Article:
La Tribu is an independent radio based in Buenos Aires. Their work for this exhibition is curated by the cooperative media conglomerate Diego de la Vega LLC.

The Archivo Provincial de la Memoria [Provincial Memory Archive] is a public institution that aims to give historic value and meaning to sites that are part of the history of state terrorism in the state of Córdoba, Argentina. Diego de la Vega LLC is a Mexican coin-operated media conglomerate that works under the secret agenda of “another world is possible ” with the goal of creating collective common goods while working in the logic of a globalized information economy. Diego de la Vega’s CEO, writer and media artist Fran Ilich, created a piece for the exhibition in collaboration with the Memory Archive that is based on a dialogue between Ilich and activists who work with the Archive and with the human rights organization H.I.J.O.S. Córdoba.

Jennifer Flores Sternad is a scholar and curator whose research focuses on militant and activist art, performance, and artistic practices developed within or in alignment with social movements. Since 2001 her work in these fields has included extensive research in Argentina, Brazil and Chile, as well as on Xicano/a and Latino/a art and theater in the U.S. Her texts have been published in books and academic journals in the US, Europe and Latin America, including Art and Activism in the Age of Globalization (NAi, 2011); Live Art in LA, 1970-1983 (with Suzanne Lacy, Routledge, 2011 forthcoming); Zona de Poesia Árida: Coletivos de Arte (Universidad de São Paulo, 2011 forthcoming), MEX/LA: Mexican Modernisms in Los Angeles (with Ricardo Bracho, Hatje Cantz Verlag, 2011 forthcoming); Haciendo Tiempo: Arte Radical, 1999-2004 (Universidad Autónoma de la Ciudad de Mexico, 2010); and the journals GLQ: A Journal of Lesbian and Gay Studies; Contemporary Theatre Review; The Journal of American Drama and Theater and Interreview. She has directed and produced public art events in Argentina, Chile and California and she is co-founder with Fran Ilich of the media art/research project Collective Intelligence Agency. She holds a BA in Literature from Harvard, an MA in Art History from UCLA, and she is currently a doctoral candidate and MacCracken Fellow in American Studies in the Department of Social and Cultural Analysis at NYU.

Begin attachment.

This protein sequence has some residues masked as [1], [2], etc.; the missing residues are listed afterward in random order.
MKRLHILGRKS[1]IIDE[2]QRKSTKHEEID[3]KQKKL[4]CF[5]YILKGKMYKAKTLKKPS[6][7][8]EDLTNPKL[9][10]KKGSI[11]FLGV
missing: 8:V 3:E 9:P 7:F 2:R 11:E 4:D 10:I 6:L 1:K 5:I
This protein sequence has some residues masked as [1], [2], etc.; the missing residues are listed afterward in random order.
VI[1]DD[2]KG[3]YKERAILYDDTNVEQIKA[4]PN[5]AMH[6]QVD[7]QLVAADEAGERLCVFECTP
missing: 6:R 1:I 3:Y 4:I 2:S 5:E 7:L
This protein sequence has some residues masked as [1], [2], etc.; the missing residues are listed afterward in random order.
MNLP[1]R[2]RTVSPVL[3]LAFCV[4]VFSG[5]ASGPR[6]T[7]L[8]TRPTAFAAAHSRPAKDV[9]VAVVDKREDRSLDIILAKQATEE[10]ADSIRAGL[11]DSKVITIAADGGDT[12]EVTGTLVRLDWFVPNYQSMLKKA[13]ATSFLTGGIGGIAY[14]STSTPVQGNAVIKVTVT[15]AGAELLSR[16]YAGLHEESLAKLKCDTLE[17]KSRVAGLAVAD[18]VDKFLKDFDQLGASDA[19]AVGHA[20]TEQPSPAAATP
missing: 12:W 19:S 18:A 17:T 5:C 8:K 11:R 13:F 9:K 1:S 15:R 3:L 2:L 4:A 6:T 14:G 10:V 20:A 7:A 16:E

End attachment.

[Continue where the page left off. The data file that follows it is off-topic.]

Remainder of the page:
*Banner Image: Still from Hacerme Feriante, video, 2011 Julian d’Angiolillo